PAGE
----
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Orientation

  • Boyle Somerville
Extract

The term “Orientation,” as applied to a structure of any kind, means the direction in which its principal line is laid out on the ground. Originally, as the word implies, orientation signified “eastwardness,” only, and had special reference to churches, because (in western Europe) practically all churches were built with the longer side laid out in an east-and-west direction. In some, the line is to True East, exactly; in others the axis lies at an angle of some degrees either to the northward or to the southward of True East. This divergence in either direction from the Orient is called “the angle of orientation.” Nowadays, the term “Orientation” has lost its original “Eastward” distinctiveness, and has become a general expression merely indicating “direction,” and may imply any point of the horizon, and not necessarily the eastward.

Originally the angle of orientation was measured from True East as a zero, but now it is reckoned from the Meridian, or North (true).

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page 31 note 1 Technically speaking, an angle reckoned from thė Meridian is named an AZIMUTH, and is stated in degrees, minutes, and seconds of arc from 0° to 360° round the circle in the direction taken by the hands of a clock. This, the modern method of reckoning, is considerably the clearer and simpler.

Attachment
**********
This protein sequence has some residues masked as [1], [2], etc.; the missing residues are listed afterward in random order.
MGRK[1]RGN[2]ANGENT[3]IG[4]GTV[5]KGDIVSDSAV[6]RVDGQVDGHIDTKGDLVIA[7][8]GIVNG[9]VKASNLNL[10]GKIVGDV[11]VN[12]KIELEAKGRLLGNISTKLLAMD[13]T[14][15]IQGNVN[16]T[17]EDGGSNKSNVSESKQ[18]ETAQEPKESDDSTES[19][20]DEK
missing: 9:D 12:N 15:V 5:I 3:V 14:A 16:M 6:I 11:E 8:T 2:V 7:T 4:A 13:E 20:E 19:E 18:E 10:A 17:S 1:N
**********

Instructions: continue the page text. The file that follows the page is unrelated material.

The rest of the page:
An angular measurement reckoned from True East, or West is named an AMPLITUDE, and is stated in degrees up to 90° to the northward or up to 90° to the southward of East or West. Thus, it requires to be set down as “E—N” or “E—s”, as the case may be (and from West in like manner).

The term BEARING is often seen used in reference to a direction, but, strictly speaking, this is a nautical term, and refers properly to the Mariner’s (magnetic) Compass. It is the angle from Magnetic North, or Magnetic South for 90° each way towards East or West (magnetic), and requires to be stated as “N—E,” “N—w,” “S—E,” or “s—w” as the case may be. It should never be used in describing orientations, which infer a True, and not a Magnetic direction.

page 34 note 1 It may be remarked that there are, besides the Zodiacal stars, certain well-known bright stars that rise and set further north, along the horizon, than the Sun at the Summer Solstice, or that rise and set further south than the Sun at the Winter Solstice. These stars may possibly be connected with Orientation ; but there is as yet insufficient evidence of its occurrence.

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Antiquity
  • ISSN: 0003-598X
  • EISSN: 1745-1744
  • URL: /core/journals/antiquity
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